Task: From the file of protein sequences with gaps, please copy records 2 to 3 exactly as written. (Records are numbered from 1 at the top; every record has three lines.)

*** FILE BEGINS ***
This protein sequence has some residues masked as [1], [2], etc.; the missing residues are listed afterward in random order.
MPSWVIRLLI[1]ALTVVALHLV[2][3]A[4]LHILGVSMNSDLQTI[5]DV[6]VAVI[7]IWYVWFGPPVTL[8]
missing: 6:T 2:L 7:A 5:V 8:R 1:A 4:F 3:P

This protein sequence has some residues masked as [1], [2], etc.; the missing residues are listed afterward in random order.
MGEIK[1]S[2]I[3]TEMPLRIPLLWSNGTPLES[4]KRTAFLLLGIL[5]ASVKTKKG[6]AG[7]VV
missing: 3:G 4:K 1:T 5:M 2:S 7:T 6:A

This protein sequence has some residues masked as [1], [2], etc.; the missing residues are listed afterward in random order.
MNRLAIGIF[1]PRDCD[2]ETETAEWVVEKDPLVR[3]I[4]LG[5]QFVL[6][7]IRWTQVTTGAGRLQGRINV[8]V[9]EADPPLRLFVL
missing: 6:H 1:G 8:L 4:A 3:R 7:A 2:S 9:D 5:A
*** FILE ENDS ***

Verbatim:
This protein sequence has some residues masked as [1], [2], etc.; the missing residues are listed afterward in random order.
MGEIK[1]S[2]I[3]TEMPLRIPLLWSNGTPLES[4]KRTAFLLLGIL[5]ASVKTKKG[6]AG[7]VV
missing: 3:G 4:K 1:T 5:M 2:S 7:T 6:A

This protein sequence has some residues masked as [1], [2], etc.; the missing residues are listed afterward in random order.
MNRLAIGIF[1]PRDCD[2]ETETAEWVVEKDPLVR[3]I[4]LG[5]QFVL[6][7]IRWTQVTTGAGRLQGRINV[8]V[9]EADPPLRLFVL
missing: 6:H 1:G 8:L 4:A 3:R 7:A 2:S 9:D 5:A